Chris Christie 'Bridgegate' case may help Trump in Bragg indictment, Trump lawyer says
The exact charges remain unspecified, though legal experts have suggested that the case will likely involve Trump's listing of funds he paid to Michael Cohen as legal expenses and frame that as an attempt to evade campaign finance laws.
Former President Donald Trump's personal attorney, Timothy Parlatore, believes that a prior Supreme Court case involving former Republican New Jersey Gov. Chris Christie may provide legal precedent favorable to Trump, who is facing an indictment as part of Manhattan District Attorney Alvin Bragg's investigation of a 2016 payment to Stormy Daniels.
Trump is expected to face arraignment on Tuesday. Reports emerged Thursday that the grand jury had voted to indict the former president, marking the first such occurrence in U.S. history.
The exact charges remain unspecified, though legal experts have suggested that the case will likely involve Trump's listing of funds he paid to Michael Cohen as legal expenses and frame that as an attempt to evade campaign finance laws. The allegedly falsified business record would carry a misdemeanor charge with a two-year statute of limitation that has passed.
That charge rises to a felony should Bragg show that that falsified record hid an underlying crime. However, that charge's statute of limitation has passed as well. In order to move forward on such a charge, Bragg will need to allege that those combined acts constituted a conspiracy to defraud.
Parlatore suggested during an appearance on the "Just the News, No Noise" television show that intent to defraud would be a sticking point for the Bragg case, noting "the falsification of business records must be with an intent to defraud."
"A lot of people think intent to defraud that just means intent to deceive," he said. "So if you have a hush money payment, the write in as if it's an attorney fee, that's an intent to deceive. But an intent to defraud is required to have the additional element of to try to deprive somebody of money or property. And that's certainly not present here, whatsoever."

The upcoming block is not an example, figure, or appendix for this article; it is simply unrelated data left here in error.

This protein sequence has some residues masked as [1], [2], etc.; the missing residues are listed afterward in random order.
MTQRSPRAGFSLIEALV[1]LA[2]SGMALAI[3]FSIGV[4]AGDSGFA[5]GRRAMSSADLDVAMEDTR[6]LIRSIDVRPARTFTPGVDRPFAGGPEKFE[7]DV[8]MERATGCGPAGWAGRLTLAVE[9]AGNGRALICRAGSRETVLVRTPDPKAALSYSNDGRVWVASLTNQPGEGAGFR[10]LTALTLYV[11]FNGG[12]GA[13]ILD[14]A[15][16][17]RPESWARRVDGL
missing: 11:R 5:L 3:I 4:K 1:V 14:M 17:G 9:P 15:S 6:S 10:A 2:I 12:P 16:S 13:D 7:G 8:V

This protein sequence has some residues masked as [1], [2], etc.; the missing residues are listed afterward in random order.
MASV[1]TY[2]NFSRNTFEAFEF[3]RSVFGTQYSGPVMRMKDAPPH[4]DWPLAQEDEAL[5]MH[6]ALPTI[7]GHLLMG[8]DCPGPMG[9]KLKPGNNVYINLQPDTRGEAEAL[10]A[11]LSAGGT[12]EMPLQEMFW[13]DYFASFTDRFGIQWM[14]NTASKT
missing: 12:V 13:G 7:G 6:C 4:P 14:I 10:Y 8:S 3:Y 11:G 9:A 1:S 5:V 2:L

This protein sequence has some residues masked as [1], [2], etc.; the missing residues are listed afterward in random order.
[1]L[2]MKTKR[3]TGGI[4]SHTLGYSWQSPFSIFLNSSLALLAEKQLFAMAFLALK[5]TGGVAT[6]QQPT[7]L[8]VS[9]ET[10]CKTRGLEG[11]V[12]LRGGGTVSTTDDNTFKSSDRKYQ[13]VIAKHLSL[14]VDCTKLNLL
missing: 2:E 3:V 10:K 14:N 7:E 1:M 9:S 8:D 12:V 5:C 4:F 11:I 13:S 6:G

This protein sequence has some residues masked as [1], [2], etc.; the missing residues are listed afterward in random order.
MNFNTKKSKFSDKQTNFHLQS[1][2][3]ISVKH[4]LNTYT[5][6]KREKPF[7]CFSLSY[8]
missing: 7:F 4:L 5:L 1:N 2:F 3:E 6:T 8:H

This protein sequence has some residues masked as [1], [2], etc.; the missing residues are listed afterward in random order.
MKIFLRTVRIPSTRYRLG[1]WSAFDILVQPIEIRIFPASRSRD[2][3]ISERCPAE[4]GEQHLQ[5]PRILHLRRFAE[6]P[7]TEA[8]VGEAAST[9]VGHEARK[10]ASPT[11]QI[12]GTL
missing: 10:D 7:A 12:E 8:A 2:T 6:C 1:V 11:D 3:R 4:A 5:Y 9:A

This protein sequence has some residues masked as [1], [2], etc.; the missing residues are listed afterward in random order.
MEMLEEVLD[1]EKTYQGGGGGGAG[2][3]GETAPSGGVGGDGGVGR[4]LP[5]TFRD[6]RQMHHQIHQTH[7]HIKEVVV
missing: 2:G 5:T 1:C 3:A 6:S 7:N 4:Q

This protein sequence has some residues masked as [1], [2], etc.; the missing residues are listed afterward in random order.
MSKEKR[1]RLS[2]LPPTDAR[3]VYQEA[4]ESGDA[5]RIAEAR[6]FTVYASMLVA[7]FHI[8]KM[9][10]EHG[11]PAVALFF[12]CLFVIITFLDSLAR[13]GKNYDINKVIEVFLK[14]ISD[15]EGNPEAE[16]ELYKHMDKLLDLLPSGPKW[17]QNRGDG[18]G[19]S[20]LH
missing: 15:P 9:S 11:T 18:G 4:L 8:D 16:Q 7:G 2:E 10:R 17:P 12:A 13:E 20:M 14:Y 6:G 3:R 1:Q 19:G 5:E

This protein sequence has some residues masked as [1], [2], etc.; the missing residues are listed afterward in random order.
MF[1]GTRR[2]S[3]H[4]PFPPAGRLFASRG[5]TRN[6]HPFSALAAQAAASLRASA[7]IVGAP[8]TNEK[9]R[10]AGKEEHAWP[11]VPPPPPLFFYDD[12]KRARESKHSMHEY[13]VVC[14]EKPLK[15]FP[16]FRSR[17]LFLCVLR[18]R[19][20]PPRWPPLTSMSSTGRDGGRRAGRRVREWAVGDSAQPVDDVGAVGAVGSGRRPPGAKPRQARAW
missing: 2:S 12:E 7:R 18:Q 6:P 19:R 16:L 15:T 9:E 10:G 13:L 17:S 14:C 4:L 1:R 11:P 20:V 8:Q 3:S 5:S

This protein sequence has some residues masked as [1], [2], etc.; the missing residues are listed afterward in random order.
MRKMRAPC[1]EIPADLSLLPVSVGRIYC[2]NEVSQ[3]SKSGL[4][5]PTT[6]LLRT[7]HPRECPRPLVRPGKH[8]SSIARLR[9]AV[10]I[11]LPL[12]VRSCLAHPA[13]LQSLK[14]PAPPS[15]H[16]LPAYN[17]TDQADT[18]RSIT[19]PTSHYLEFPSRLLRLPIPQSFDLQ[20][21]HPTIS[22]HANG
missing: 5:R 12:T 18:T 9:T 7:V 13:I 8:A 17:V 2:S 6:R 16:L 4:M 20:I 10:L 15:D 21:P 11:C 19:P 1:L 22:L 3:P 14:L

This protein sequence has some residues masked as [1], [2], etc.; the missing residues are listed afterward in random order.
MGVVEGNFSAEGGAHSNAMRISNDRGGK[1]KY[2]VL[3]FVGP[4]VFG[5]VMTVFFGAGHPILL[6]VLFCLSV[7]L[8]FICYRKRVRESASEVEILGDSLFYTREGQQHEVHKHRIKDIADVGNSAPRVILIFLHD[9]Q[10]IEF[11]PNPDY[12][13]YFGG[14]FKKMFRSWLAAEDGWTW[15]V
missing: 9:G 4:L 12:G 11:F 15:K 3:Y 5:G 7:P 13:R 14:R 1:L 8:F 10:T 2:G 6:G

"If you falsify the records to try and get somebody to pay you extra money that you're not otherwise entitled to, that's intent to defraud," he continued. "If you're just trying to hide what the source of the money is, or what the purpose of the money is, and even if you're trying to conceal a campaign donation, that wouldn't fit into... the definition of an intent to defraud."
"And so that's the kind of thing that I would expect that the judge would look at very early on and dismiss on those points," Parlatore said.
The Trump attorney went on to reference the Chris Christie "Bridgegate" case in which the Supreme Court in 2020 ruled that a political scheme to close lanes on a major bridge did not deprive victims of money or property.
"But, you know, it's certainly the Bridgegate case, where Chris Christie ordered the lane shut down and they charged them with an intent to defraud," Parlatore continued. "But the thing is, by just you know, when you have an intent to cause a traffic jam, and your political rival's town, that's not an intent to deprive anybody of money or property. And so that's why the Supreme Court reversed that case. And it's the same throughout."
Trump paid Cohen with his own money after his then-lawyer had paid Daniels. Bragg therefore would need to assert that someone was deprived of money or property in the effort in order to make the case.
Ben Whedon is an editor and reporter for Just the News. Follow him on Twitter.